The flat earth of right now

It’s a bright and beautiful Saturday morning in June and I am sitting in a bed typing next to my feverish toddler, watching her sleep off whatever evil thing is making her feel ill. Again.

Two weeks ago she was knocked out by the very worst virus of her 2.5 years of life. It was Memorial Day weekend. She was incapacitated, burning up and scaring the crap out of me with hallucinations in the middle of the night. We missed an epic neighborhood party (with bouncy house) across the street. We missed grilling with our friends. We missed everything, most especially restful sleep. And then we missed three days of school and work because this virus lingered so long.

I am trying not to worry too much about what this relapse might mean right now whole she snoozes peacefully and trying instead to absorb life as it unfolds in each complicated but sweet moment.

But I’ve been up since 4:30am, when one of our 8 month-old twins — the one I was sleeping with in our bed — started whining her way out of sleep. It stirred my wife, who was downstairs sleeping on the couch with the other twin, who had started her whining wake-up routine at 3am. Darry came upstairs, we traded babies and I went down to the living room, standing and rocking Rowan so she’d remain asleep. Finally I was able to sit and spent 90 minutes in relative quietude, staring at Rowan’s perfect face and making mental lists of all the things I want to do but have no time to do.

  • Paint the front doors to the house purple. Well, maybe. Get some sample colors for the front doors of the house?
  • Build a perennial garden in the front beds. Well, maybe first buy some plants. Or just go plant shopping? Buy a shitload of compost and mulch too.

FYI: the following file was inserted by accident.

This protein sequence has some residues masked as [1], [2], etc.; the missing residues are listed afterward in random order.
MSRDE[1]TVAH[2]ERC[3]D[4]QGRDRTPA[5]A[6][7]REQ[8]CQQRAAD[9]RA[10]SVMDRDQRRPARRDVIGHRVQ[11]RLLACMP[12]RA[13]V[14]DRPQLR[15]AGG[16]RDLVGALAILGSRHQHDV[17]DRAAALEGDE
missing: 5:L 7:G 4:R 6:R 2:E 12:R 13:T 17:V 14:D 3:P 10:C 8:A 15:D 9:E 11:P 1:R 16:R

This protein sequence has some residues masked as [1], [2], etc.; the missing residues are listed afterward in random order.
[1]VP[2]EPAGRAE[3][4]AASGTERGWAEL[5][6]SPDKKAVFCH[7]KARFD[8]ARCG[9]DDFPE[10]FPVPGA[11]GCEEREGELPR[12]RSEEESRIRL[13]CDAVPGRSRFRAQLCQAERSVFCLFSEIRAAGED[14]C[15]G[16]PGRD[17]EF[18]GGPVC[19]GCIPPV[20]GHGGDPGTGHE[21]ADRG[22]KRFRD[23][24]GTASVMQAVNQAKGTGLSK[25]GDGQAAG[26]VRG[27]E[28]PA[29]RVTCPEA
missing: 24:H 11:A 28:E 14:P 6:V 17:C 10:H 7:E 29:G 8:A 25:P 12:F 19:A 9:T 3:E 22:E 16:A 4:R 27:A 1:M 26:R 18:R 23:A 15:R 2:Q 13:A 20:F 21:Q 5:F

• Take the whole family out together to do something, anything?
  • Take a walk and make sure my legs still function.
  • Mow the lawn in the backyard, like, for the first time ever?
  • Try meditating again
  • Launch my million-dollar idea for a parenting blog.

I don’t know who coined the phrase, “the flat earth of infancy,” but my therapist shared it with me. I like it. It’s helped me recast my current despair about our sleep — which is not sleep, exactly, but a hilarious routine we engage in each night in various spots around our house, usually with one baby in arms, but sometimes two, or sometimes with the impossible combo of one baby and one toddler. We rest in short bursts of two or three hours before it’s time to relocate, swap kids or stand up and lull a kid back into dreamland with the slow, steady rocking motion of a person losing their mind.

We are awake for the sunrise each morning. This sounds romantic but I cannot recall seeing the actual rising sun ever. I can only remember the sensation of my muscles constricting when the first “mama” floats over the monitor from Serafina’s room, seconds after I’ve finally just gotten a baby back to sleep on top of me. Somewhere — where? — Darry has likely just done the same thing. Who makes a move to fetch the older kiddo? Whose sleep is more sacred? Some mornings we all start the day in our king sized bed, all five of us. Babies crawling around. Serafina hollering at them to not steal her beloved Giraffsie from her clutches. Me and Darry delirious and in love and murmuring lowly in our internal voice (well, just me anyway?) “fuck my life, I want to sleep past 5am so badly.”

We *will* sleep past 5am again, I know this. In that brief window of time, between when Serafina was about 17 months and when the twins were born, just before her second birthday, we slept beautifully. We enjoyed evenings after bed-time, engaged in adult conversation, chores, binge watching two (sometimes more!) episodes of something.

Serafina is awake now, next to me. Still warm, but her brief nap seems to have revived her energy and spirit, at least a little. She wants to “snuddle” with me and she does not want to get out of bed. She wants to sleep, but is playing little games with her dear Giraffsie and gazing out the window happily. She wants to lie here forever, I guess, in the flat earth of our lives. We are chained by the tyranny of childhood colds, viruses, nap times, sleeplessness and snuddles, making wistful lists of things we will do one day when the earth is round again.